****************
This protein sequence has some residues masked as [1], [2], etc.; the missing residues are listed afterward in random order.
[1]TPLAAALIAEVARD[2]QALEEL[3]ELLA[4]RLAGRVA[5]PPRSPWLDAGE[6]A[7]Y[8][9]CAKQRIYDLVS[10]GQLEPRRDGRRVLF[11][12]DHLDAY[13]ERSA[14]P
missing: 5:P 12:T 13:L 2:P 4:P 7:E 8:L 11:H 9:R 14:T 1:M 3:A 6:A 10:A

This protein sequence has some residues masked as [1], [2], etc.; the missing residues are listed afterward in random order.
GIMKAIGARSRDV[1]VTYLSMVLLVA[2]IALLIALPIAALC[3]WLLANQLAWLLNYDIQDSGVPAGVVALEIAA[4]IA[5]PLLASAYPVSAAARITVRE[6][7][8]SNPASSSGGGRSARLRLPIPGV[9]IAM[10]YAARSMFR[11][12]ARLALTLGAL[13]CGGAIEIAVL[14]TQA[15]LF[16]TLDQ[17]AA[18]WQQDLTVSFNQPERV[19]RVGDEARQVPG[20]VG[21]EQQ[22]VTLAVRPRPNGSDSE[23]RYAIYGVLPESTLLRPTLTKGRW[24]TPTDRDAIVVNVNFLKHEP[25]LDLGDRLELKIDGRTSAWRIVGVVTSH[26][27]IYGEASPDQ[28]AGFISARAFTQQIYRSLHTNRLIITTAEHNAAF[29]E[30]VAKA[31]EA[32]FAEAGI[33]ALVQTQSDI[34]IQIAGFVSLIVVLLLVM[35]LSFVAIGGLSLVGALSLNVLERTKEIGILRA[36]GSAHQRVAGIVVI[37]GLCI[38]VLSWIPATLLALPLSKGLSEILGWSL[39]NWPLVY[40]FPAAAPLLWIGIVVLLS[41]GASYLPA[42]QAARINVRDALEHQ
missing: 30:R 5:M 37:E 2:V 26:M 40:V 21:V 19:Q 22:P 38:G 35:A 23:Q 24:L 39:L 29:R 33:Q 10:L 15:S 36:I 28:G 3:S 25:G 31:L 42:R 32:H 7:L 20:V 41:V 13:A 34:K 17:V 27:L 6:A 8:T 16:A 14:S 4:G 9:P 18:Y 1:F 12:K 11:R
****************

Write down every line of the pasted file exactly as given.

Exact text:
This protein sequence has some residues masked as [1], [2], etc.; the missing residues are listed afterward in random order.
[1]TPLAAALIAEVARD[2]QALEEL[3]ELLA[4]RLAGRVA[5]PPRSPWLDAGE[6]A[7]Y[8][9]CAKQRIYDLVS[10]GQLEPRRDGRRVLF[11][12]DHLDAY[13]ERSA[14]P
missing: 5:P 12:T 13:L 2:P 4:P 7:E 8:L 11:H 9:R 14:T 1:M 3:A 6:A 10:A

This protein sequence has some residues masked as [1], [2], etc.; the missing residues are listed afterward in random order.
GIMKAIGARSRDV[1]VTYLSMVLLVA[2]IALLIALPIAALC[3]WLLANQLAWLLNYDIQDSGVPAGVVALEIAA[4]IA[5]PLLASAYPVSAAARITVRE[6][7][8]SNPASSSGGGRSARLRLPIPGV[9]IAM[10]YAARSMFR[11][12]ARLALTLGAL[13]CGGAIEIAVL[14]TQA[15]LF[16]TLDQ[17]AA[18]WQQDLTVSFNQPERV[19]RVGDEARQVPG[20]VG[21]EQQ[22]VTLAVRPRPNGSDSE[23]RYAIYGVLPESTLLRPTLTKGRW[24]TPTDRDAIVVNVNFLKHEP[25]LDLGDRLELKIDGRTSAWRIVGVVTSH[26][27]IYGEASPDQ[28]AGFISARAFTQQIYRSLHTNRLIITTAEHNAAF[29]E[30]VAKA[31]EA[32]FAEAGI[33]ALVQTQSDI[34]IQIAGFVSLIVVLLLVM[35]LSFVAIGGLSLVGALSLNVLERTKEIGILRA[36]GSAHQRVAGIVVI[37]GLCI[38]VLSWIPATLLALPLSKGLSEILGWSL[39]NWPLVY[40]FPAAAPLLWIGIVVLLS[41]GASYLPA[42]QAARINVRDALEHQ
missing: 30:R 5:M 37:E 2:V 26:M 40:V 21:V 19:Q 22:P 38:G 35:A 23:Q 24:L 39:L 29:R 33:Q 10:L 15:S 36:I 28:G 3:S 25:G 31:L 42:R 32:H 7:L 20:V 41:V 13:A 34:K 17:V 27:L 6:A 8:T 16:A 14:S 4:G 9:P 18:Y 1:F 12:K 11:R